“Poetry is a spoken art form, it is meant to be heard, not read,” said Hong Kong Baptist University (HKBU) Associate Professor, Dr Jason Polley, who visited UIC to give a workshop on found poetry, as part of the Division of Humanities and Social Sciences (DHSS) Lecture Series on 8 May. The title of his workshop was ‘Imagined Letters to Ideal Readers’.

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Many students were in attendance to hear from Dr Polley. He began his lecture by talking about what poetry is and how it should be presented. He discussed how the way we present ourselves to others is different depending on our audience, using the example that because he was speaking on a university campus, he was presenting himself in a certain way, the same way we might act differently in front of our friends versus our parents.

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Dr Polley discussed the fact that we rarely have an ‘ideal’ audience for the things we want to say, and so he wanted to give everyone the chance today to write a letter to an ‘ideal receiver’. He encouraged everyone in attendance to write about something private that they wanted to talk about but that is difficult to speak about with others. Audience members were given 20 minutes to write, most filling two or three pages getting out whatever issues were on their minds. Dr Polley then used this creative outlet as fodder to transform their letters into found poetry. Found poetry is made by using snippets and collections of words and phrases that can be assembled together and read as a poem.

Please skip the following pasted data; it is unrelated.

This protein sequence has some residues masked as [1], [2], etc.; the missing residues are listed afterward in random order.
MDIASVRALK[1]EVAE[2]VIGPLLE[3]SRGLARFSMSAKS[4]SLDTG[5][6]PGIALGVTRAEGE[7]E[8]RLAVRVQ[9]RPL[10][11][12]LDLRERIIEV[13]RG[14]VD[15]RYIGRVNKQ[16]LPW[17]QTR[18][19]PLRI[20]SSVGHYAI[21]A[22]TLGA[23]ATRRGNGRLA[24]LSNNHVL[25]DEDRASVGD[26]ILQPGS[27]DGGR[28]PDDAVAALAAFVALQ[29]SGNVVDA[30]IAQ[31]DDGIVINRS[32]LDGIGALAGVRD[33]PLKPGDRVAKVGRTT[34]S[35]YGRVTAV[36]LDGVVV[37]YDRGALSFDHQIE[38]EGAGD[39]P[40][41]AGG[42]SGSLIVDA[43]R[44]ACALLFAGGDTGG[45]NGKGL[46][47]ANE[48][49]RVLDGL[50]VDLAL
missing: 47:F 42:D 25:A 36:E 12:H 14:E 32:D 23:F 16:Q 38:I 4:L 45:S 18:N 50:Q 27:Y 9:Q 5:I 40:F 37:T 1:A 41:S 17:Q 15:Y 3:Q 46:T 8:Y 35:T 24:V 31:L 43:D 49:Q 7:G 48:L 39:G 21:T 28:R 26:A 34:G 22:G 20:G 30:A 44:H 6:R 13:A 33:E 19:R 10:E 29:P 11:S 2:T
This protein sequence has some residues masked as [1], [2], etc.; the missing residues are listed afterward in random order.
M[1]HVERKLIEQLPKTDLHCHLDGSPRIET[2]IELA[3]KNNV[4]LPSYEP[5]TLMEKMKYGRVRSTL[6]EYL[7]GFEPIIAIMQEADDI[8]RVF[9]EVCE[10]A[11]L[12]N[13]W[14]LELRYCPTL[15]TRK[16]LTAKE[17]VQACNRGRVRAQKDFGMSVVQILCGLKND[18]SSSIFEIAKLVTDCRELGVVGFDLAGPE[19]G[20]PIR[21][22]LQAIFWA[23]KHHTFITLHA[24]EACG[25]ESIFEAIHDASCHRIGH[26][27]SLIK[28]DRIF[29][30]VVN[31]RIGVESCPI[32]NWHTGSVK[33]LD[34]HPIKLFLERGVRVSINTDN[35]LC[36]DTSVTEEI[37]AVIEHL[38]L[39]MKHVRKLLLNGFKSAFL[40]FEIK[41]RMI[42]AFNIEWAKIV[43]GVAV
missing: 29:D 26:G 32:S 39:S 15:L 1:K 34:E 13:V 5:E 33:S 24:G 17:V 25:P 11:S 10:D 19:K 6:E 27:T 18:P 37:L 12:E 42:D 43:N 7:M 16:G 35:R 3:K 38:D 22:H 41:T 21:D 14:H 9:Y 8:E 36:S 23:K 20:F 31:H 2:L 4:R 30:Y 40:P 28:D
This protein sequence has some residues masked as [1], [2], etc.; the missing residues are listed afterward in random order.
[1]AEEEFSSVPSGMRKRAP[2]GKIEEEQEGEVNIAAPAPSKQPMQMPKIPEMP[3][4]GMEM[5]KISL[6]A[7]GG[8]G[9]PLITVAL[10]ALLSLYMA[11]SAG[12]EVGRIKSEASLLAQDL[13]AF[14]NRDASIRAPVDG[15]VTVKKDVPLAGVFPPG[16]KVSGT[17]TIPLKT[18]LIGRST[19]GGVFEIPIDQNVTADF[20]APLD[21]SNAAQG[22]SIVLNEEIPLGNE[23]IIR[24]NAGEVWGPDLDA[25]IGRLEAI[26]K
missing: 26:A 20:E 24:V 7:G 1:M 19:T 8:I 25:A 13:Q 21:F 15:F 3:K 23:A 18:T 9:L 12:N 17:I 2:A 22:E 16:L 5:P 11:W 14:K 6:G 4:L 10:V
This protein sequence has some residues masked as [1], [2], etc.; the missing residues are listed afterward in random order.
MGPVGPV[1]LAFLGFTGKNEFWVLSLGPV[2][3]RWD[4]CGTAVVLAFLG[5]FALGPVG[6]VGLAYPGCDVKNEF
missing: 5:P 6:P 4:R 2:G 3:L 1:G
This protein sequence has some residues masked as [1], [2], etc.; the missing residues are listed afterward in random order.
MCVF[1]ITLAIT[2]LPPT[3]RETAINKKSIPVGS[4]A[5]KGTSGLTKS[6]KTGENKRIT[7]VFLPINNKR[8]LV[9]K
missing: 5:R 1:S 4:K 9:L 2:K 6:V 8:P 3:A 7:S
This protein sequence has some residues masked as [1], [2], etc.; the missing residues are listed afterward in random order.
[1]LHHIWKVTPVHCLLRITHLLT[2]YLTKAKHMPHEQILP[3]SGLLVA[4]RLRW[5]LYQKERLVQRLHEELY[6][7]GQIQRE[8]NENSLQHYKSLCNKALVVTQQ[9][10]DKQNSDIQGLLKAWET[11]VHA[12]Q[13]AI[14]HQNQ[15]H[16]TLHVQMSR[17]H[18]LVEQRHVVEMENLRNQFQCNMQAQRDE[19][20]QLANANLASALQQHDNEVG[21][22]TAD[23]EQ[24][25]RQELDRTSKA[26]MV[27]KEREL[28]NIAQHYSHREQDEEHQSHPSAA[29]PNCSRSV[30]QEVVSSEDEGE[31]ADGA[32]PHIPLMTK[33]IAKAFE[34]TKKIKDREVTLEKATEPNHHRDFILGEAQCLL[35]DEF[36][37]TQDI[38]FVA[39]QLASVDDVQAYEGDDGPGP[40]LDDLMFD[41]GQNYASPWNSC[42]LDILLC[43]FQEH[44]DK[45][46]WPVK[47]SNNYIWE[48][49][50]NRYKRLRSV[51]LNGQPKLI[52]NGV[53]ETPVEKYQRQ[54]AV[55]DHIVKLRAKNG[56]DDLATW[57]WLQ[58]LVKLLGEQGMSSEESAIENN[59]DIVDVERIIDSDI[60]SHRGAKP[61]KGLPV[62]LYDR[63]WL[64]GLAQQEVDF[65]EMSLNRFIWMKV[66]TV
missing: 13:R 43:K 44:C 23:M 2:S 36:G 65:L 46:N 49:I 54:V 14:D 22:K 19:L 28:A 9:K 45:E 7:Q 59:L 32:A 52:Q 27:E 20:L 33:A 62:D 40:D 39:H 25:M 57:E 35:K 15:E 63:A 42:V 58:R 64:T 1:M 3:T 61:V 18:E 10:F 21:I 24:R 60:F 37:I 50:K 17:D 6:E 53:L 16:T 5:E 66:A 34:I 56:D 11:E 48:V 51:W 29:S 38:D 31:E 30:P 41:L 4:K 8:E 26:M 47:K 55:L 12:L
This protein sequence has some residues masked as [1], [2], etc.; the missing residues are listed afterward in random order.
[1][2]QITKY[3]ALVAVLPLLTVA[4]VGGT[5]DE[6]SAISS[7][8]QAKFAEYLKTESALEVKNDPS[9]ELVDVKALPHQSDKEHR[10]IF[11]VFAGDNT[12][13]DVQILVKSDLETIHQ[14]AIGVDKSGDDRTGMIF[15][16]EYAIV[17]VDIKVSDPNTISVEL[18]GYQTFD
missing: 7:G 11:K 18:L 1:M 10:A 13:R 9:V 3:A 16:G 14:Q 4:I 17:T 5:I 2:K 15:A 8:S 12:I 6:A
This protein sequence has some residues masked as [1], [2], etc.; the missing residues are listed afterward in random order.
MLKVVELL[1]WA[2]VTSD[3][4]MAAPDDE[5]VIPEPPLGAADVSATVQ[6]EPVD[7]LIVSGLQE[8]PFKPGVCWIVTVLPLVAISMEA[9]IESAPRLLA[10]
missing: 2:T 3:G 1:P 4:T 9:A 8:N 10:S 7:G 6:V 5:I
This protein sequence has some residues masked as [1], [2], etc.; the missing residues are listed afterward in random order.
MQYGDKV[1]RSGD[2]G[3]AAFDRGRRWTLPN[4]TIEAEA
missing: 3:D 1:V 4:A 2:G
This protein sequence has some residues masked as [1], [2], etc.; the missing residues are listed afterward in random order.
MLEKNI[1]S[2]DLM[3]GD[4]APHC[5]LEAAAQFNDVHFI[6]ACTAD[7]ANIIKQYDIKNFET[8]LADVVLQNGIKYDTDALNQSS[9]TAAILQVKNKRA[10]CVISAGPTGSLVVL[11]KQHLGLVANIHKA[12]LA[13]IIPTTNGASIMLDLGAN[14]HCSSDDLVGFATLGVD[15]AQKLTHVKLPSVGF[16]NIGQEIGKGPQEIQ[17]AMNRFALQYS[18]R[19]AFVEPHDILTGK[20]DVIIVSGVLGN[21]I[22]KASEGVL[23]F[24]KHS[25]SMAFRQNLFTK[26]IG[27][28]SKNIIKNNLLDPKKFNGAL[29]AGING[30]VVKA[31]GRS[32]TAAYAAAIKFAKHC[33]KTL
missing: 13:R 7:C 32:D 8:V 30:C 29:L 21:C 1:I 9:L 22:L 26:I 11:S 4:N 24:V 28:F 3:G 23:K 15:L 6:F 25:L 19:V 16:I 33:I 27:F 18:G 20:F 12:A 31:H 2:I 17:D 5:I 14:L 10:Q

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Audience members were instructed to pick out ‘pearls’, which referred to highlights from their letter, to use as inspiration for the poems. He then had the audience members transform these highlights by making them sound different to the original true meaning, which he called ‘beautifying’ or ‘uglifying’. After the highlights that everyone had collected were transformed, he had students collaborate in groups to create poetry out of their sentences. By using the students’ creative outlets of energy and then transforming them into poetry, the exercise allowed them to let out their emotions privately, and then transform their thoughts to share them poetically.

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Dr Polley described it as ‘making a jigsaw puzzle with no original design’, because the poems could still go on to be modified after they were created, depending on how the creator saw fit. Students enjoyed the workshop and the opportunity it gave them to use their creative thinking abilities to make something bigger together.

Reporter: Samantha Burns
Photographer: Ivy Liao
Editors: Samuel Burgess, Deen He
(from MPRO)